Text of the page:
DULUTH, Minn. — Crews are on scene in downtown Duluth cleaning up after a major fire at the historic Adas Israel Congregation synagogue that left one firefighter with minor injuries.    

Firefighters responded to a 911 call reporting the fire at the Adas Israel Congregation about 2:20 a.m. Monday. Assistant Chief Clint Reff says the first arriving company found a storage room on the east side of the unoccupied synagogue on fire, with smoke and visible flames. 

Reff says crews stretched hand lines to the interior of the synagogue and began fire attack on both the shed and church building. A search of the building for occupants was underway when fire conditions rapidly changed. 

A Mayday call was made after a firefighter was struck and knocked down by falling debris on the balcony level of the synagogue. He was then rescued and transported to St. Luke's Hospital, where the firefighter was treated and released. No other injuries were reported. 

A second alarm was called when conditions inside the synagogue worsened, and fire crews were ordered to leave the building. A portion of the roof collapsed, and crews transitioned to defensive operations. The fire continued to grow, with a front interior wall and the west wall of the synagogue collapsing.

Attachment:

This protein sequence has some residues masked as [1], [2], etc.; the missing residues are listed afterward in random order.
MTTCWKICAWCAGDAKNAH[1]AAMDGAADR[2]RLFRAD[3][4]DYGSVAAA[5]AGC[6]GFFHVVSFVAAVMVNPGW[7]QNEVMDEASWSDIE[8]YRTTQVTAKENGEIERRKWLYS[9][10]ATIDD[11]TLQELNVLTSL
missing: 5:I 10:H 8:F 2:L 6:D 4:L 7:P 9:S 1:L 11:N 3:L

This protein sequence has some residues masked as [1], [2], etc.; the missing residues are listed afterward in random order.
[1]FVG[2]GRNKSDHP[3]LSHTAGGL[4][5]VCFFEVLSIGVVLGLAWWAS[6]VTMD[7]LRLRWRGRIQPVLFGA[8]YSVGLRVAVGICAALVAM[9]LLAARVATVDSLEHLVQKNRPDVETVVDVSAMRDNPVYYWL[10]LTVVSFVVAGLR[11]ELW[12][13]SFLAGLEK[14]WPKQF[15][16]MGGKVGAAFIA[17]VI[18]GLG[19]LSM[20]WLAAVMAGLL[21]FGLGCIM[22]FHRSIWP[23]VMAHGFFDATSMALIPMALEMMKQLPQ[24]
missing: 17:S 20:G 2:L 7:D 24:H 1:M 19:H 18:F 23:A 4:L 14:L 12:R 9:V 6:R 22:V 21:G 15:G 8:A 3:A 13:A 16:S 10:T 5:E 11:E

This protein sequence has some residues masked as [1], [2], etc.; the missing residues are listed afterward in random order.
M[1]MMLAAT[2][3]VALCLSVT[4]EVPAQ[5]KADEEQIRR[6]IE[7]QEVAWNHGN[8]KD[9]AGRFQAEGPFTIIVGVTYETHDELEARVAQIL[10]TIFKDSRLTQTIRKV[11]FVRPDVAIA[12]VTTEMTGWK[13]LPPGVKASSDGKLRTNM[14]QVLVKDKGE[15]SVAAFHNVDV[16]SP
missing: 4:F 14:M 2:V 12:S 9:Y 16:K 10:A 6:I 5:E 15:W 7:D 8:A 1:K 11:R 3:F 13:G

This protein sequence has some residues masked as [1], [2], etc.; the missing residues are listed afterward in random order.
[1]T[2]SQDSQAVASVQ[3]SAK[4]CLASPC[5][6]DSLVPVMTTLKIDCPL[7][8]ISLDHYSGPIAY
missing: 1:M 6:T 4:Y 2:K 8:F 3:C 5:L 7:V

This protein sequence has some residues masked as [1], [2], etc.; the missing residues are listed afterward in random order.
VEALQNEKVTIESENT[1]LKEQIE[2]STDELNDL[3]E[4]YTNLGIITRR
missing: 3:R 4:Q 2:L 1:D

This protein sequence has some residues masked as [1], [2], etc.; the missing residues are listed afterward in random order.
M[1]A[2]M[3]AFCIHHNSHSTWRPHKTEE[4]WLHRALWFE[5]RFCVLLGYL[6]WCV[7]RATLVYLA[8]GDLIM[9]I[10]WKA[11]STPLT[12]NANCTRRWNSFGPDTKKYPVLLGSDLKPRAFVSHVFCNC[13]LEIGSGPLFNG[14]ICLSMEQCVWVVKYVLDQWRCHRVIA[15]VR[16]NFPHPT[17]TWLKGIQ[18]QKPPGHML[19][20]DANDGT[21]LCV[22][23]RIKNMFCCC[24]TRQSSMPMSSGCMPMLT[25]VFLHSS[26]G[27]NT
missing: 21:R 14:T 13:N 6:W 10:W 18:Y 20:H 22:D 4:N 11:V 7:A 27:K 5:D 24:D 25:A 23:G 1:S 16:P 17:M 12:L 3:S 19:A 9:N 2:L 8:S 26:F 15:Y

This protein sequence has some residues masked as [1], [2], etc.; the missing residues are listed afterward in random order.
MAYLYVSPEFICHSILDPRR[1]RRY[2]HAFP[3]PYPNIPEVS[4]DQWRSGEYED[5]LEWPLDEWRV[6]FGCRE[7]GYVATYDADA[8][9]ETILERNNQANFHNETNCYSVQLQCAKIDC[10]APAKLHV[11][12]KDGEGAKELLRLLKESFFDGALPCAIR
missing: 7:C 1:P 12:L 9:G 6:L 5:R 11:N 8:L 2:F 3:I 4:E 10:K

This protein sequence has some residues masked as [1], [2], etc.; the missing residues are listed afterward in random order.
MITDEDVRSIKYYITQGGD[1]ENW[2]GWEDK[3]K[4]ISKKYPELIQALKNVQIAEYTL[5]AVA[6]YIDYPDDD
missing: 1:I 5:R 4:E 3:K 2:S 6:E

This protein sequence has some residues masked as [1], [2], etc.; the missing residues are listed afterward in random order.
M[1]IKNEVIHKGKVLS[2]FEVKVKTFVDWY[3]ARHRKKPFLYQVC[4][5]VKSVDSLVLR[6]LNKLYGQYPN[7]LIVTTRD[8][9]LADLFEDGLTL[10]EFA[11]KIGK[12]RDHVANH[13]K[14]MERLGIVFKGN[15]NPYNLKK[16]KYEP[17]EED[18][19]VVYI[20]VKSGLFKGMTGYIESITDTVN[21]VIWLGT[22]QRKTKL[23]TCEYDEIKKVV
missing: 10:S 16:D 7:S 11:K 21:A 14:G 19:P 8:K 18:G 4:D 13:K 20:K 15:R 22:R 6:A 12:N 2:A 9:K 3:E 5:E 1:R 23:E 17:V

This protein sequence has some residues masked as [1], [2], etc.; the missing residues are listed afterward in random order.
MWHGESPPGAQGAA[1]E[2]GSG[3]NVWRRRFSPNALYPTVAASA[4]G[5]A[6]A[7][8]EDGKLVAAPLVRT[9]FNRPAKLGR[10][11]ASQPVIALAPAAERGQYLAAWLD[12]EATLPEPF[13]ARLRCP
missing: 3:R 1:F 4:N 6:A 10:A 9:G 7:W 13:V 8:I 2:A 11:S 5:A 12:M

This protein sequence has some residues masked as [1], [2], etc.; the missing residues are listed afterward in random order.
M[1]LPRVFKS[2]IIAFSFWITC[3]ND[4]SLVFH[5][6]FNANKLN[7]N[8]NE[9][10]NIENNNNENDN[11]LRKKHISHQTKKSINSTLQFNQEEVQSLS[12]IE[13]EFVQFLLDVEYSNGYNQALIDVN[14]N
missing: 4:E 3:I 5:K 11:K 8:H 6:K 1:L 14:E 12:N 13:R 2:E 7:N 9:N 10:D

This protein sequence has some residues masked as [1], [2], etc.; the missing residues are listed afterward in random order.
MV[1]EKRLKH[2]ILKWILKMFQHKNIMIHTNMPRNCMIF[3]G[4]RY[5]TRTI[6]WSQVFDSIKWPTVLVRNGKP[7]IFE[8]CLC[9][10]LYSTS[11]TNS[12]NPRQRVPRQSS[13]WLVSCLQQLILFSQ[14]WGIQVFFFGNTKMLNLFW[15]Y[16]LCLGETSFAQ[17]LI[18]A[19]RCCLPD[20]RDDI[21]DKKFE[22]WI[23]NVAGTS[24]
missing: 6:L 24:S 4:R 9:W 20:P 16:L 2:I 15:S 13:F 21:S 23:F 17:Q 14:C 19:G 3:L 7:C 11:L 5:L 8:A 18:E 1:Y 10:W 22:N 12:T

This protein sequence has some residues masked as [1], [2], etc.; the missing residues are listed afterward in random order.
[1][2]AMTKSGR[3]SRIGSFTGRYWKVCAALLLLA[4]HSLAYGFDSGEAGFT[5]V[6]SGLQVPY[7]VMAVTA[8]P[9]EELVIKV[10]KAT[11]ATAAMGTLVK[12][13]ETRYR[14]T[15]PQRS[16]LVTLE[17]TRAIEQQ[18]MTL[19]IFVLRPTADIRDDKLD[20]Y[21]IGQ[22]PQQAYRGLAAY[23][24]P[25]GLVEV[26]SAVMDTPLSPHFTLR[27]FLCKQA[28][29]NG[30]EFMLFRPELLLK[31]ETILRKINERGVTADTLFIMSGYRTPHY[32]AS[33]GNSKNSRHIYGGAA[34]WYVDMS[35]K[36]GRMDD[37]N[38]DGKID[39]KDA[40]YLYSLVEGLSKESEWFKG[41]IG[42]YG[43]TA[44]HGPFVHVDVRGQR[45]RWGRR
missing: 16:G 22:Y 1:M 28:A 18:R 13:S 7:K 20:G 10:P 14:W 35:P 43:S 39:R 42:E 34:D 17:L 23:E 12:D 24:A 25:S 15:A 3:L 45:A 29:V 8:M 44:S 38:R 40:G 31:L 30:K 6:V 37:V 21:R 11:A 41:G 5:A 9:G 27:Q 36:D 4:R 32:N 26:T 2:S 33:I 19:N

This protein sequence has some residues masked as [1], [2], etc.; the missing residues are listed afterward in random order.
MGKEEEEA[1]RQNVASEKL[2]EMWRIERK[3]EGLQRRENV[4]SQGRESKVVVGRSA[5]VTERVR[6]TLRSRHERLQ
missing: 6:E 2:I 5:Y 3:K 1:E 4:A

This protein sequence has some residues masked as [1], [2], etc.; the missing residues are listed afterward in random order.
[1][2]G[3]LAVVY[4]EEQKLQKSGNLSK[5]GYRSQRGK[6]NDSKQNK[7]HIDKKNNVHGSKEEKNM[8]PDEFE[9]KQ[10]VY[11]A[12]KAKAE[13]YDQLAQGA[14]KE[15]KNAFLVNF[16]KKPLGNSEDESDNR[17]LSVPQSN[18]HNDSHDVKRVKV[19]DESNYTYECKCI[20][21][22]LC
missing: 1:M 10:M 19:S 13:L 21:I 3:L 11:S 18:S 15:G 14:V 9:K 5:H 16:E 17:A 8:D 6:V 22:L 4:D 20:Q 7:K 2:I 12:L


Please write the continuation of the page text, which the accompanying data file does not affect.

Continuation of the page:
With daylight spectators could see the gutted remains of the synagogue with a few structural walls still standing. 

Duluth Assistant Fire Chief Brent Consie said the building "is pretty much a total loss."    

There was no immediate word from fire officials on what started the blaze. 

“The Jewish Community Relations Council of Minnesota and the Dakotas (JCRC) is deeply saddened by the devastating fire that appears to have destroyed much of the historic Adas Israel Congregation in downtown Duluth," said JCRC Executive Director Steve Hunegs in a released statement. “We are in close communication with the leadership of Adas Israel Congregation and law enforcement in the Duluth area. The investigation into this incident is ongoing. Most importantly, we have learned that there are no fatalities connected to the fire at Adas Israel Congregation."

“As we approach the Jewish High Holy Days, we offer our full support to our fellow Jewish Duluthians," Hunegs added. 

The Minneapolis and St. Paul Jewish Federations have started up an emergency fund to help rebuild the synagogue and replace the congregation's Torahs and prayer books, offer support for member families and other services.

Construction of the Adas Israel synagogue dates back to 1902. The congregation's website describes Adas Israel as "an Orthodox/high Conservative congregation with a membership of 75. Services are lay-led with daily minyans, Saturday morning and holiday services."